If you were worrying that your Facebook habit has been leading you to spend too much time in one app, that social network has a simple solution: Now it’s two apps!
This fission will see the chat functions of the company’s flagship title split off into a separate Messenger app. Messenger has been around for a while, but until now it’s been an option you could choose if you wanted such extras as free phone calls to other Facebook members. Now it’s mandatory.
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In unfriending the core app’s messaging features, Facebook is following the same playbook as other high-profile online services. Foursquare, for example, recently exiled the check-in functions that let you share your whereabouts to a separate app, Swarm.
What’s so bad about one more app?
The Messenger move was not a huge surprise, considering how many other mobile apps Facebook has shipped — that many people don’t know anything about. There’s the Home Android app first seen on the short-lived HTC First phone, the artsy Paper app, the Facebook-for-the-famous Mentions, and the weird participatory photo messenger Slingshot. Those last three, products of Facebook’s experimental Creative Labs shop, are easy to ignore for most people.
Not so with Messenger. And every single app you add represents another icon cluttering crowded home screens, another item to flip through as you switch among apps, and another source of distraction from software-update dialogs cryptically advertising “bug fixes.” And since any one of those updates could itself hide a bug, each one slightly increases your risk of a phone’s battery life, bandwidth, or storage mysteriously getting eaten up.
Facebook says a division of labor between its main app and the separate Messenger app will leave both smaller, faster, and more reliable. I hope that happens.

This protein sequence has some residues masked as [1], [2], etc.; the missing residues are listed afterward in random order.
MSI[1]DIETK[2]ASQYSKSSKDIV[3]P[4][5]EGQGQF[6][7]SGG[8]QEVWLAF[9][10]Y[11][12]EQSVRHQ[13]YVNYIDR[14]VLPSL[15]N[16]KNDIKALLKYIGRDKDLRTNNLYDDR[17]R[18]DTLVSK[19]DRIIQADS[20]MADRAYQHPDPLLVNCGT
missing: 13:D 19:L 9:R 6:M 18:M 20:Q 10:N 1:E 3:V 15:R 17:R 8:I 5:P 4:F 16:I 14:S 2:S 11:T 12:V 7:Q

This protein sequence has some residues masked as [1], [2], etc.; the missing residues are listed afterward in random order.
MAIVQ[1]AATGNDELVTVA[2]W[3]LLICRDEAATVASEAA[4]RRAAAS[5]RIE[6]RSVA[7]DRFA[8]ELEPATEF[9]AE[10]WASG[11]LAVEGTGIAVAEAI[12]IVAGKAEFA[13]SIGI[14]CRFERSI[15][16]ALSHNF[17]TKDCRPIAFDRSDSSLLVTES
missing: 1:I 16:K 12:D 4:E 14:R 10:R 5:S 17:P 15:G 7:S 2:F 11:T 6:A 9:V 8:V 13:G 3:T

However, even this recently after the Facebook/Messenger split, neither app feels noticeably smaller nor lighter. Messenger, for example, is accreting features quickly. It supports group chats, sending photos and videos, placing voice calls, sending voice messages, and dressing up messages with stickers.
Then there’s Facebook PR’s rationale that Messenger means you’ll see replies from pals about 20 percent faster. That’s not because this program runs faster, but because its users send responses that much more quickly.
I asked what this 20 percent figure means in real numbers — are we going from a 10-minute wait to eight minutes or only knocking 12 seconds off a one-minute lag? — but Facebook PR responded (promptly!) by declining to elaborate.
What can you do?
In use, moving to Messenger on iOS is innocuous. But on Android, “chat heads” representing active discussions float above everything else on the home screen, as if they were your single most important form of communication. I’ve already disabled them, along with a location-sharing feature that shouldn’t have been on by default.
The voice-message option, meanwhile, is redundant. I already have voicemail on my phone. And I’d just as soon leave the practice of communicating via stickers to my 4-year-old, who is much better at it than I am.
Fortunately, If you want to message people but don’t want to install the new app, Facebook has another channel to have quick text chats with friends: its mobile website, where that feature lives on without the multimedia gimmicks of the new app.
Or you might decide that the relatively rare Facebook message from a friend is something that can wait until you are back in front of a computer and can access the main Facebook website.